There was a time, not so long ago, when Hector Bellerin blew into the Premier League as a breathe of fresh air. The Spaniard forced his way into the Arsenal first team as a teenager, becoming one of the Gunners’ most important players. There was even speculation that he could return to the club of his heritage, with Barcelona reportedly interested in taking Bellerin back to the Camp Nou.
That player, though, hasn’t been seen for a long time. Bellerin is now considered a weak link in the Arsenal first team, as demonstrated by his performance against Chelsea on Saturday. Maurizio Sarri knew to target the Spaniard, with Eden Hazard torturing Bellerin for as long as he was on the pitch.
At a time when new Arsenal manager Unai Emery is plotting a way forward, overhauling his team and overhauling the culture at the Emirates stadium, Bellerin is becoming a problem. While there have been signs of progress further up the field, the defence remains an issue for the Gunners and Bellerin is a significant part of that issue.
The Spaniard used to symbolise all that was good about Arsenal, even in the latter Arsene Wenger years when doubt started to cannibalise the mindset at the North London club. Here was a young player who was a product of both shrewd scouting and good coaching. Bellerin was a modern full produced in a modern way.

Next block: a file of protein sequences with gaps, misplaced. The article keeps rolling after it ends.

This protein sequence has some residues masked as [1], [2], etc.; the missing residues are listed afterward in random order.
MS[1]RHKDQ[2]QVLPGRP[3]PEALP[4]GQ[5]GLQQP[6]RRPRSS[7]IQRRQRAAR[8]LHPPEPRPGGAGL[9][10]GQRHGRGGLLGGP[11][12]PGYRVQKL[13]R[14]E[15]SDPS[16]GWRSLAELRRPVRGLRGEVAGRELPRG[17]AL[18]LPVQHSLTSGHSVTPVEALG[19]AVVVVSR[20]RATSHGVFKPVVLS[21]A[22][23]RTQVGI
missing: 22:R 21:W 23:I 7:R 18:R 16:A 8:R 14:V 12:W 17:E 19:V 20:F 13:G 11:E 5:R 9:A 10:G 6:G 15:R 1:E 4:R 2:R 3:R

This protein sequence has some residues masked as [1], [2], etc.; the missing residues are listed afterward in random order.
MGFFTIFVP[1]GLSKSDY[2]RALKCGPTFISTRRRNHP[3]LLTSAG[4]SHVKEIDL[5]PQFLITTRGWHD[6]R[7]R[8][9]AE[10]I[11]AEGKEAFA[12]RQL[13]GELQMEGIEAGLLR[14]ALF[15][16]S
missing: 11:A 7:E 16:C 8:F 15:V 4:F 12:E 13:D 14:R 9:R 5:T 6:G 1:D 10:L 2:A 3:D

Bellerin wasn’t just an attacking threat, but adept at the defensive side of the game as well. He looked to be a player Arsenal could count upon for years and years to come. But somewhere along the line Bellerin lost his way. He didn’t just start to tread water in terms of his development, he regressed.
This is where the signing of Stephan Lichtsteiner could be the catalyst that Bellerin needs to save his Arsenal career. The addition of the veteran Swiss defender following his release from Juventus at the end of last season was a peculiar one, but there is no denying that he will be an influential figure in the dressing room and he will provide some competition at right back.
Of course, Lichtsteiner certainly isn’t a long term option for the Gunners. At 34, he is well into the twilight of his career and so it seems likely that he will only give Arsenal one or two seasons of service. But he is very probably a more reliable option at right back than Bellerin is right now.
Bellerin’s poor form over the past season or two isn’t reason enough for Arsenal to give up on the Spaniard. At 23 years old, Bellerin could still come good. He could still rediscover the form that made him one of the most exciting young players in the Premier League not so long ago. But this season will be an important one for him. There must be an upturn in form soon.
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